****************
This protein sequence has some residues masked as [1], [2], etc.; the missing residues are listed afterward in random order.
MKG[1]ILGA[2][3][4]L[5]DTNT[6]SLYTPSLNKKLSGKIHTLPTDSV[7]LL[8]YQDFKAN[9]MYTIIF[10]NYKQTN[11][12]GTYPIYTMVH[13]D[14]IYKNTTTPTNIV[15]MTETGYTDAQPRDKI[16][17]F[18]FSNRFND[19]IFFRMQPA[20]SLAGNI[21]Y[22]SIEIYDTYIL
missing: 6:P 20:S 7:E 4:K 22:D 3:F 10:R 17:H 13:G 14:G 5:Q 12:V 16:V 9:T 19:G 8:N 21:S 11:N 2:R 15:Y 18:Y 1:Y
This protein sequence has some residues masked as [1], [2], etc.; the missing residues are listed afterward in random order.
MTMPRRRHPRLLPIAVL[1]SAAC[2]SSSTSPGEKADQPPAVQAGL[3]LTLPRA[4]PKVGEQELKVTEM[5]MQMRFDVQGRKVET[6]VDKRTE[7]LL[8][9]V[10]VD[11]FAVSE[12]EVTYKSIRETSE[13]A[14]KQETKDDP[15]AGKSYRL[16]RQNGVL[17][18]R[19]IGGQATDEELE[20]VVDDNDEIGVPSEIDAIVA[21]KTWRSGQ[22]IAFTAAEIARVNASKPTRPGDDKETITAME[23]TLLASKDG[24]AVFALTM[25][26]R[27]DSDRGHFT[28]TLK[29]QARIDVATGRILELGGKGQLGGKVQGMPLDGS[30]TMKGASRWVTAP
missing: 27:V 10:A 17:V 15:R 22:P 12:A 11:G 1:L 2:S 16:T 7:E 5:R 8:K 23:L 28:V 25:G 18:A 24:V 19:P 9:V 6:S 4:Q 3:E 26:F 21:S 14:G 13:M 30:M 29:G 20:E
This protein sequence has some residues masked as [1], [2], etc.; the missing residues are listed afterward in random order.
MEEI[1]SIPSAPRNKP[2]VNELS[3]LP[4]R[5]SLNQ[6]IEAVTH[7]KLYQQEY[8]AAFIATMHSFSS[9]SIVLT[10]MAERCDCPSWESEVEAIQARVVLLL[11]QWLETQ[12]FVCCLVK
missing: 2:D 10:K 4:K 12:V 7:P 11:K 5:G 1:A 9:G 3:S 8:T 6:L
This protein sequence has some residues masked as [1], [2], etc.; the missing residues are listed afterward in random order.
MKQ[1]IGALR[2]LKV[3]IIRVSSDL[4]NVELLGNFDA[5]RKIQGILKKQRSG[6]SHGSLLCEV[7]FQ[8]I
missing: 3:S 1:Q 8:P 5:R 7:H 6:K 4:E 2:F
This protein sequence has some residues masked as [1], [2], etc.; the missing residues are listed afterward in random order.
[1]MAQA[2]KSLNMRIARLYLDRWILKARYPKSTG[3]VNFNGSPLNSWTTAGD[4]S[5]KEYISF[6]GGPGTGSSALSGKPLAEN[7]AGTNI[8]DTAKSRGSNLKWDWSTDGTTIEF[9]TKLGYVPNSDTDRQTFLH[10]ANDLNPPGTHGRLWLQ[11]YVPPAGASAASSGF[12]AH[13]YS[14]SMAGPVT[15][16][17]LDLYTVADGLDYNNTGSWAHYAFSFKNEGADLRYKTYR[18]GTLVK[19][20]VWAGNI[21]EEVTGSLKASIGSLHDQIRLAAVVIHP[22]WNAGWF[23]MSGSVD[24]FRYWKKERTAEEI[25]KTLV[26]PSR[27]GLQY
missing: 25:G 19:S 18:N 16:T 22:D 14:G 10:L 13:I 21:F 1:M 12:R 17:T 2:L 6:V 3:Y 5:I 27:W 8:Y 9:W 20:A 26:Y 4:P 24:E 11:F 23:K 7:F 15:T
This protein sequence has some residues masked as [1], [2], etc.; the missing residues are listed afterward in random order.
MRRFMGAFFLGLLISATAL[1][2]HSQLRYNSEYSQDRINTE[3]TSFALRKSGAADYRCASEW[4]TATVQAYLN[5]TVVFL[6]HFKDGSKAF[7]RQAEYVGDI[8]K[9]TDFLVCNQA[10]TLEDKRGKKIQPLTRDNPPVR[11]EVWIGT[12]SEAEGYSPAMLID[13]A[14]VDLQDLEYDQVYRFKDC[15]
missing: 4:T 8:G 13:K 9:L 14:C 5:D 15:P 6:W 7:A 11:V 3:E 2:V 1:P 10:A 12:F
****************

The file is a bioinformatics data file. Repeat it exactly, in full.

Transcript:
This protein sequence has some residues masked as [1], [2], etc.; the missing residues are listed afterward in random order.
MKG[1]ILGA[2][3][4]L[5]DTNT[6]SLYTPSLNKKLSGKIHTLPTDSV[7]LL[8]YQDFKAN[9]MYTIIF[10]NYKQTN[11][12]GTYPIYTMVH[13]D[14]IYKNTTTPTNIV[15]MTETGYTDAQPRDKI[16][17]F[18]FSNRFND[19]IFFRMQPA[20]SLAGNI[21]Y[22]SIEIYDTYIL
missing: 6:P 20:S 7:E 4:K 22:D 3:F 10:R 17:H 13:G 14:G 5:Q 12:V 16:V 9:T 19:G 8:N 21:S 11:N 2:R 15:Y 18:Y 1:Y
This protein sequence has some residues masked as [1], [2], etc.; the missing residues are listed afterward in random order.
MTMPRRRHPRLLPIAVL[1]SAAC[2]SSSTSPGEKADQPPAVQAGL[3]LTLPRA[4]PKVGEQELKVTEM[5]MQMRFDVQGRKVET[6]VDKRTE[7]LL[8][9]V[10]VD[11]FAVSE[12]EVTYKSIRETSE[13]A[14]KQETKDDP[15]AGKSYRL[16]RQNGVL[17][18]R[19]IGGQATDEELE[20]VVDDNDEIGVPSEIDAIVA[21]KTWRSGQ[22]IAFTAAEIARVNASKPTRPGDDKETITAME[23]TLLASKDG[24]AVFALTM[25][26]R[27]DSDRGHFT[28]TLK[29]QARIDVATGRILELGGKGQLGGKVQGMPLDGS[30]TMKGASRWVTAP
missing: 27:V 10:A 17:V 15:R 22:P 12:A 11:G 1:L 2:S 16:T 7:E 5:R 8:K 23:L 28:V 25:G 18:A 24:V 19:P 9:V 6:S 4:Q 3:E 26:F 21:S 14:G 13:M 30:M 29:G 20:E
This protein sequence has some residues masked as [1], [2], etc.; the missing residues are listed afterward in random order.
MEEI[1]SIPSAPRNKP[2]VNELS[3]LP[4]R[5]SLNQ[6]IEAVTH[7]KLYQQEY[8]AAFIATMHSFSS[9]SIVLT[10]MAERCDCPSWESEVEAIQARVVLLL[11]QWLETQ[12]FVCCLVK
missing: 2:D 10:K 4:K 12:V 7:P 11:K 5:G 1:A 9:G 3:S 8:T 6:L
This protein sequence has some residues masked as [1], [2], etc.; the missing residues are listed afterward in random order.
MKQ[1]IGALR[2]LKV[3]IIRVSSDL[4]NVELLGNFDA[5]RKIQGILKKQRSG[6]SHGSLLCEV[7]FQ[8]I
missing: 3:S 1:Q 8:P 5:R 7:H 6:K 4:E 2:F
This protein sequence has some residues masked as [1], [2], etc.; the missing residues are listed afterward in random order.
[1]MAQA[2]KSLNMRIARLYLDRWILKARYPKSTG[3]VNFNGSPLNSWTTAGD[4]S[5]KEYISF[6]GGPGTGSSALSGKPLAEN[7]AGTNI[8]DTAKSRGSNLKWDWSTDGTTIEF[9]TKLGYVPNSDTDRQTFLH[10]ANDLNPPGTHGRLWLQ[11]YVPPAGASAASSGF[12]AH[13]YS[14]SMAGPVT[15][16][17]LDLYTVADGLDYNNTGSWAHYAFSFKNEGADLRYKTYR[18]GTLVK[19][20]VWAGNI[21]EEVTGSLKASIGSLHDQIRLAAVVIHP[22]WNAGWF[23]MSGSVD[24]FRYWKKERTAEEI[25]KTLV[26]PSR[27]GLQY
missing: 25:G 19:S 18:N 16:T 22:D 14:G 10:L 13:I 21:F 1:M 12:R 17:T 2:L 6:V 3:Y 5:I 27:W 8:Y 9:W 20:A 26:Y 4:P 24:E 11:F 23:K 7:F 15:T
This protein sequence has some residues masked as [1], [2], etc.; the missing residues are listed afterward in random order.
MRRFMGAFFLGLLISATAL[1][2]HSQLRYNSEYSQDRINTE[3]TSFALRKSGAADYRCASEW[4]TATVQAYLN[5]TVVFL[6]HFKDGSKAF[7]RQAEYVGDI[8]K[9]TDFLVCNQA[10]TLEDKRGKKIQPLTRDNPPVR[11]EVWIGT[12]SEAEGYSPAMLID[13]A[14]VDLQDLEYDQVYRFKDC[15]
missing: 4:T 8:G 13:K 9:L 14:C 5:D 15:P 6:W 7:A 11:V 3:E 2:V 1:P 10:A 12:F